14. Glass, Amy Jocelyn & Saggi, Kamal, 1998. "International technology transfer and the technology gap," Journal of Development Economics, Elsevier, vol. 55(2), pages 369-398, April.
    Full references (including those not matched with items on IDEAS)

    More about this item

    Keywords

    exporting; learning; knowledge transfer; Central and Eastern Europe;

    JEL classification:

    • F12 - International Economics - - Trade - - - Models of Trade with Imperfect Competition and Scale Economies; Fragmentation
    • L1 - Industrial Organization - - Market Structure, Firm Strategy, and Market Performance

    Statistics

    Access and download statistics

    Corrections

    All material on this site has been provided by the respective publishers and authors. You can help correct errors and omissions. When requesting a correction, please mention this item's handle: RePEc:wdi:papers:2011-1011. See general information about how to correct material in RePEc.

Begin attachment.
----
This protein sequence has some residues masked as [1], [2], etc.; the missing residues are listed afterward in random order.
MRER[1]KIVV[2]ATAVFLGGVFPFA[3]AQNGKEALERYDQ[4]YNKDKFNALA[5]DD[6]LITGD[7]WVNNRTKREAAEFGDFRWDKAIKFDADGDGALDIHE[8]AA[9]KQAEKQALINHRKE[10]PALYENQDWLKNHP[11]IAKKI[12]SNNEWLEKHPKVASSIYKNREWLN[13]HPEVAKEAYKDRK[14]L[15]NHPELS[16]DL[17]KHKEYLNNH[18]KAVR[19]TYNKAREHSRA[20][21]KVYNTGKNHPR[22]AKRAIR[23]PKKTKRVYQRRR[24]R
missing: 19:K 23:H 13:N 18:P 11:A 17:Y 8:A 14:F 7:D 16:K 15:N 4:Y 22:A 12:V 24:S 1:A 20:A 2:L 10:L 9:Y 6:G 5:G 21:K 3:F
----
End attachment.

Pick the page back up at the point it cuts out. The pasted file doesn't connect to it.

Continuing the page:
For technical questions regarding this item, or to correct its authors, title, abstract, bibliographic or download information, contact: (WDI). General contact details of provider: http://edirc.repec.org/data/wdumius.html .

    If you have authored this item and are not yet registered with RePEc, we encourage you to do it here. This allows to link your profile to this item. It also allows you to accept potential citations to this item that we are uncertain about.

    If CitEc recognized a reference but did not link an item in RePEc to it, you can help with this form .

    If you know of missing items citing this one, you can help us creating those links by adding the relevant references in the same way as above, for each refering item. If you are a registered author of this item, you may also want to check the "citations" tab in your RePEc Author Service profile, as there may be some citations waiting for confirmation.

    Please note that corrections may take a couple of weeks to filter through the various RePEc services.

    IDEAS is a RePEc service hosted by the Research Division of the Federal Reserve Bank of St. Louis . RePEc uses bibliographic data supplied by the respective publishers.